On July 12, 2010, about 1428 central daylight time, a Bell 206 L4 helicopter, N523RL, sustained minor damage after a flight control malfunction over the Gulf of Mexico approximately 62 miles south of Patterson, Louisiana. The commercial pilot and one passenger were not injured. The helicopter was owned and operated by Rotorcraft Leasing Company LLC, Broussard, Louisiana. A company flight plan had been filed for the 14 Code of Federal Regulations Part 135 passenger flight. Visual meteorological conditions prevailed at the time of the incident. The helicopter was attempting to land at a production platform in Eugene Island block 208-K after departing another platform approximately one mile away.

According to the pilot, while on final approach to the platform, he raised the collective to perform a go-around, but the helicopter did not respond. The pilot noted that the helicopter performance and torque indication remained fixed at 45 percent. There were no abnormal noises, vibrations, or instrument indications. The pilot initiated a slow climb to 1,000 feet above ground level and diverted to Harry P. Williams Memorial Airport (PTN), Patterson, Louisiana, at a cruise speed of about 60 knots.

On his first approach to runway 24, the pilot was not able to slow the helicopter and executed a go-around. On his second approach, with a complete loss of collective pitch control, the pilot made a successful running landing, touching down about 45 knots. The helicopter came to a stop in the grass about 100 feet past the end of the runway.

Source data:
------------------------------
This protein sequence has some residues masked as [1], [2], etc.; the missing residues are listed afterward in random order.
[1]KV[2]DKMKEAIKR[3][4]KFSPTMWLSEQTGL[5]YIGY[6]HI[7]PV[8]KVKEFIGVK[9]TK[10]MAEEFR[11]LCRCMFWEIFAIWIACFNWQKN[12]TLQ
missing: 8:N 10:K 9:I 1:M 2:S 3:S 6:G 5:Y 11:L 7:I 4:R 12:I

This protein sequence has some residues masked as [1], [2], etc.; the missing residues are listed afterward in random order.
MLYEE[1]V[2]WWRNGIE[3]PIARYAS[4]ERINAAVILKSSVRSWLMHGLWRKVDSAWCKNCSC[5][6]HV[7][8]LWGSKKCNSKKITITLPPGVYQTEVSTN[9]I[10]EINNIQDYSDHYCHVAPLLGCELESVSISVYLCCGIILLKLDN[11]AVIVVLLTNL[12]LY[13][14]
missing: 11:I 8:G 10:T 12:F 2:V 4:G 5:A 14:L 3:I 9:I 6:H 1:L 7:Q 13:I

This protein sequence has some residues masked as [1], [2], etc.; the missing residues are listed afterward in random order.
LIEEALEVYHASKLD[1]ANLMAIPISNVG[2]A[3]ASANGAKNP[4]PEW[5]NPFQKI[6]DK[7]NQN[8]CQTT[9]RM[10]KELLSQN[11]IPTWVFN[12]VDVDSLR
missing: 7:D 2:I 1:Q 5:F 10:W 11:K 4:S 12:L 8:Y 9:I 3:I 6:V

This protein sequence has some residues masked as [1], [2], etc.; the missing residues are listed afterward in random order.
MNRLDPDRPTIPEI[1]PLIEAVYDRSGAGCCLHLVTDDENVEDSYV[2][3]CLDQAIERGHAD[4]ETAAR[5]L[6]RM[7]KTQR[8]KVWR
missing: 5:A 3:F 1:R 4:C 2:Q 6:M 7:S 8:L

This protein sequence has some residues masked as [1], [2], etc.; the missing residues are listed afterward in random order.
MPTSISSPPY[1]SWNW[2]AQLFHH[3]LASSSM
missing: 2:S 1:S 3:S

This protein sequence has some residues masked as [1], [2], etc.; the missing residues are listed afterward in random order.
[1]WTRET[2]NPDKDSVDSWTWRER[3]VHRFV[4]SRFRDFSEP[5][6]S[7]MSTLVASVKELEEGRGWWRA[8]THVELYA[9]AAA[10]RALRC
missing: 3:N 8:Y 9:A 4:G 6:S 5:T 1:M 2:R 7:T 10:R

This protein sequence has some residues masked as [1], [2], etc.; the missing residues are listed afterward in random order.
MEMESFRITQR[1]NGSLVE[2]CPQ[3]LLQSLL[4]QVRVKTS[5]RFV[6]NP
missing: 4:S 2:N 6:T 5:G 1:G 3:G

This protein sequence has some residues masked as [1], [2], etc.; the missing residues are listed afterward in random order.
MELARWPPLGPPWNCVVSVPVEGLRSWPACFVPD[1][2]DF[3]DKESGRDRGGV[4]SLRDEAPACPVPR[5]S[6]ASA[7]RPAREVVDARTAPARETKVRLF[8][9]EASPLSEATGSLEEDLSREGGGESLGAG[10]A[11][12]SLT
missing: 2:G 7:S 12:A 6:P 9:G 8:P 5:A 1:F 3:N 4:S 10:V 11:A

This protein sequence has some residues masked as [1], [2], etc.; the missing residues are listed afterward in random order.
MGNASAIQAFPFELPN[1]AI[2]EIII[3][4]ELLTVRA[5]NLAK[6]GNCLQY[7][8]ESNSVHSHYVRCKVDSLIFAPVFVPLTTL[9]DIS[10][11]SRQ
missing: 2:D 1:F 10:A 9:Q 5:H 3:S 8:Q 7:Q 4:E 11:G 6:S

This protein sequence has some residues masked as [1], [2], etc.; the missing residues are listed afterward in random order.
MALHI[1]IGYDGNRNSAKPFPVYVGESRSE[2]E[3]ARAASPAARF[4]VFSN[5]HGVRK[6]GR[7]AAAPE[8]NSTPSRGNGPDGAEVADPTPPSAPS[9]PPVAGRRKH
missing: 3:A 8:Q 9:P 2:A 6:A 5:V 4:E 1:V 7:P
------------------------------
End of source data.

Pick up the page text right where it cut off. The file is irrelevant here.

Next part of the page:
The Federal Aviation Administration (FAA) inspectors who responded to the scene reported that the fasteners were missing from the top clevis of the collective control tube, mounted above the collective bellcrank. The control tube had subsequently become disconnected from the collective pitch arm on the swashplate. There was no deformation, bending, elongation, or damage in that area. The missing fasteners were found loose on the deck in the transmission compartment. Maintenance to reinstall the transmission and main rotor hub had been completed on July 7, 2010. Investigators were unable to establish why these fasteners were not properly secured, as several mechanics and pilots had examined the helicopter prior to the incident flight.

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